The Brussels working group on decolonisation launched
Wednesday, November 4, 2020 — urban.brussels announces the members of the working group on the decolonisation of public space. On the initiative of the State Secretary for Heritage and Urbanism, Pascal Smet (one.brussels), urban.brussels has selected 16 candidates to advise on the future of colonial symbols in our capital.
"There are often discussions on whether or not to remove colonial symbols from our public space. Together with my colleagues in the Brussels government, we want to talk to the people. How should we deal with this colonial period that keeps recurring in our street names, statues or through other references? Do we take it away, contextualise it or do we do something completely different? Do we, for example, place a memoriam for decolonisation in Brussels? There are a lot of questions," says Pascal Smet, State Secretary for Heritage and Urbanism.
In 2020, the debate on decolonisation was reignited with demonstrations and debates, in particular on the presence of colonial symbols in the public space of the Brussels-Capital Region. In order to ensure the broadest and most serene debate possible on this sensitive subject, an open call was launched where everyone could apply to participate.
In July, urban.brussels launched an open call to the public to apply for the working group "Decolonisation of public space in Brussels". Due to the holidays and the current pandemic, the call was extended by one month. Until the end of September, candidates were given the opportunity to apply. In the selection, attention was paid to relevant experience in the field of decolonisation. Proven expertise in the field of heritage, colonial history and/or knowledge of the Burundian, Congolese or Rwandan diaspora was considered.
The State Secretary is enthusiastic about the selection:
"I am pleased that all these people want to participate in the working group. That they want to think together about how we can write a common future for Brussels by acknowledging our colonial past and, above all, recognising the mistakes. There may be things that need to be erased, but they should certainly not be forgotten. This working group will ensure that the debate is conducted in a serene manner among various experts from civil society, science and the diaspora. Brussels does not have a dominant culture. Many people in Brussels have a common past, but above all we have a common future.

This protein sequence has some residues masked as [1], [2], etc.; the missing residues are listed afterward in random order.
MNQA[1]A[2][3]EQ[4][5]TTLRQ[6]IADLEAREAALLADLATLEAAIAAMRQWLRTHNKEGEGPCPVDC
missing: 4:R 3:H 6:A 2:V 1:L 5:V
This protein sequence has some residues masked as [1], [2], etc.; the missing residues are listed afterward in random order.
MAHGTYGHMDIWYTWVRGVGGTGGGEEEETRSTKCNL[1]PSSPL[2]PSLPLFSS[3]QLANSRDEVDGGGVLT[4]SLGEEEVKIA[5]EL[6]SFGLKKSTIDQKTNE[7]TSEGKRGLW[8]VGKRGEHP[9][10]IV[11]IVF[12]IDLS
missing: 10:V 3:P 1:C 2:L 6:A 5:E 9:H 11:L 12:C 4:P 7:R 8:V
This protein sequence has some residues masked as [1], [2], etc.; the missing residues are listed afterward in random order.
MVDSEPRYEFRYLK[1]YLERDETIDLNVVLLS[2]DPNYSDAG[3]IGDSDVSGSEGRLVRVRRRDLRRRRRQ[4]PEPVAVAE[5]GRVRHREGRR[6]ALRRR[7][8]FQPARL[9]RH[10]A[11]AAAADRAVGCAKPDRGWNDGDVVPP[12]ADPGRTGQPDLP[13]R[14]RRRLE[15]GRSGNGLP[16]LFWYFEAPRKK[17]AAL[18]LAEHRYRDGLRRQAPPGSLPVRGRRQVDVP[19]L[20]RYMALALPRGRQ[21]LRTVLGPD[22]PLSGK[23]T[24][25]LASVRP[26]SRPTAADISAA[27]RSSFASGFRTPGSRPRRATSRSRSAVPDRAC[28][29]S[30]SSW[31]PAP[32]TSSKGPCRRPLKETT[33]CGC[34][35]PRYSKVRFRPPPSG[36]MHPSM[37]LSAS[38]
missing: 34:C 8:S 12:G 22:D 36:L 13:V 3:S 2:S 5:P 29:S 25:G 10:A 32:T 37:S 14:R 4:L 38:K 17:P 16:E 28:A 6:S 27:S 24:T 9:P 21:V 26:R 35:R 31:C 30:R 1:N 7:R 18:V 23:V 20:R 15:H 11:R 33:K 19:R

In total, 84 candidates from all over Belgium applied. urban.brussels selected 16 people in a measured way. From now on, they will officially be part of this working group. The administration has appointed three internal members and one external member. One of each from urban.brussels, Brulocalis, CRMS and Bruxelles Mobilité.
The task of the working group is to formulate an advice on the decolonisation of public space in the form of a final report. The report will consist of reports, concrete measures and an action plan that can be implemented in the short and long term. The Brussels Government expects the final report at the end of 2021 and will take the recommendations into account before taking action on the decolonisation of public space. Account will also be taken of other initiatives at federal and local level and in the municipalities.
The first meeting will take place in mid-November. Due to the health measures, members will meet digitally. The working group will operate in a fully autonomous and democratic manner. For example, the position of vice- and president will be decided at the first meeting after the members have voted. Also the choice to involve the non-represented candidates in the process will be discussed.